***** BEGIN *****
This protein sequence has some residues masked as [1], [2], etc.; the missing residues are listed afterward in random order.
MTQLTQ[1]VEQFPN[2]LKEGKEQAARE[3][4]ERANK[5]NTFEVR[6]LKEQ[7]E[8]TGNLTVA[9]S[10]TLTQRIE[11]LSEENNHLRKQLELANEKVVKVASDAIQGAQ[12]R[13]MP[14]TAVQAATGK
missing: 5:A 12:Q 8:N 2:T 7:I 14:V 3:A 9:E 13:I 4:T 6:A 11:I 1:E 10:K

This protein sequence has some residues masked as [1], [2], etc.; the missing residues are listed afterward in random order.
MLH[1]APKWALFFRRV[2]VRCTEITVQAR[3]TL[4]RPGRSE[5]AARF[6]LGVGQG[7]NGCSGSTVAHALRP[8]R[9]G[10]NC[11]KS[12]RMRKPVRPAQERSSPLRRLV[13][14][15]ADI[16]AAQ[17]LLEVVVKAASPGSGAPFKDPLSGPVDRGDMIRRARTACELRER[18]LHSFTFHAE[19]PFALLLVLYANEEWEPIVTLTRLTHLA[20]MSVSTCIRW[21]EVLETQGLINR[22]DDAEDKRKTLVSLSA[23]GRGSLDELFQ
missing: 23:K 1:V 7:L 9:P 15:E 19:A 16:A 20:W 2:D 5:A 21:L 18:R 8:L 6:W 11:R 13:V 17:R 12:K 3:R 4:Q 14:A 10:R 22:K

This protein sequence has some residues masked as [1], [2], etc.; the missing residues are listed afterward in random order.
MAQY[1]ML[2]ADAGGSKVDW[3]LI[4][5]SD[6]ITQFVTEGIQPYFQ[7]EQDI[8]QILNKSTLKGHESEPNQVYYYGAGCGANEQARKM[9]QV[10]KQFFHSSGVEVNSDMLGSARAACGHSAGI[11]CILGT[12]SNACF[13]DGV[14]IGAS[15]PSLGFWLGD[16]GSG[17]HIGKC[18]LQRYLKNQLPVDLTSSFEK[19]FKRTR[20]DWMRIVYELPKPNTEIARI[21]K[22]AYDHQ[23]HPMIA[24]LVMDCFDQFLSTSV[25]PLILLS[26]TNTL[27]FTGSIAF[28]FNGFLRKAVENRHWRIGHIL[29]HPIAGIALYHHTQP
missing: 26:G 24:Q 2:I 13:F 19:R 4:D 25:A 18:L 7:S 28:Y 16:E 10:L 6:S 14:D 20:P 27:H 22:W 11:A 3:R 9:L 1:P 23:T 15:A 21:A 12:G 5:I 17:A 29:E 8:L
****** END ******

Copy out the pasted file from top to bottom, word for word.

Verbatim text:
This protein sequence has some residues masked as [1], [2], etc.; the missing residues are listed afterward in random order.
MTQLTQ[1]VEQFPN[2]LKEGKEQAARE[3][4]ERANK[5]NTFEVR[6]LKEQ[7]E[8]TGNLTVA[9]S[10]TLTQRIE[11]LSEENNHLRKQLELANEKVVKVASDAIQGAQ[12]R[13]MP[14]TAVQAATGK
missing: 5:A 12:Q 8:N 2:T 7:I 14:V 3:A 9:E 13:I 4:T 6:A 11:I 1:E 10:K

This protein sequence has some residues masked as [1], [2], etc.; the missing residues are listed afterward in random order.
MLH[1]APKWALFFRRV[2]VRCTEITVQAR[3]TL[4]RPGRSE[5]AARF[6]LGVGQG[7]NGCSGSTVAHALRP[8]R[9]G[10]NC[11]KS[12]RMRKPVRPAQERSSPLRRLV[13][14][15]ADI[16]AAQ[17]LLEVVVKAASPGSGAPFKDPLSGPVDRGDMIRRARTACELRER[18]LHSFTFHAE[19]PFALLLVLYANEEWEPIVTLTRLTHLA[20]MSVSTCIRW[21]EVLETQGLINR[22]DDAEDKRKTLVSLSA[23]GRGSLDELFQ
missing: 23:K 1:V 7:L 9:P 15:E 19:A 16:A 20:W 2:D 5:A 21:L 18:R 8:L 6:W 11:R 13:V 17:R 12:K 3:R 4:Q 14:A 10:R 22:K

This protein sequence has some residues masked as [1], [2], etc.; the missing residues are listed afterward in random order.
MAQY[1]ML[2]ADAGGSKVDW[3]LI[4][5]SD[6]ITQFVTEGIQPYFQ[7]EQDI[8]QILNKSTLKGHESEPNQVYYYGAGCGANEQARKM[9]QV[10]KQFFHSSGVEVNSDMLGSARAACGHSAGI[11]CILGT[12]SNACF[13]DGV[14]IGAS[15]PSLGFWLGD[16]GSG[17]HIGKC[18]LQRYLKNQLPVDLTSSFEK[19]FKRTR[20]DWMRIVYELPKPNTEIARI[21]K[22]AYDHQ[23]HPMIA[24]LVMDCFDQFLSTSV[25]PLILLS[26]TNTL[27]FTGSIAF[28]FNGFLRKAVENRHWRIGHIL[29]HPIAGIALYHHTQP
missing: 26:G 24:Q 2:I 13:F 19:R 4:D 25:A 18:L 7:S 28:Y 16:E 10:L 6:S 14:D 20:P 27:H 22:W 11:A 3:R 9:L 1:P 23:T 15:A 21:A 12:G 5:I 17:A 29:E 8:L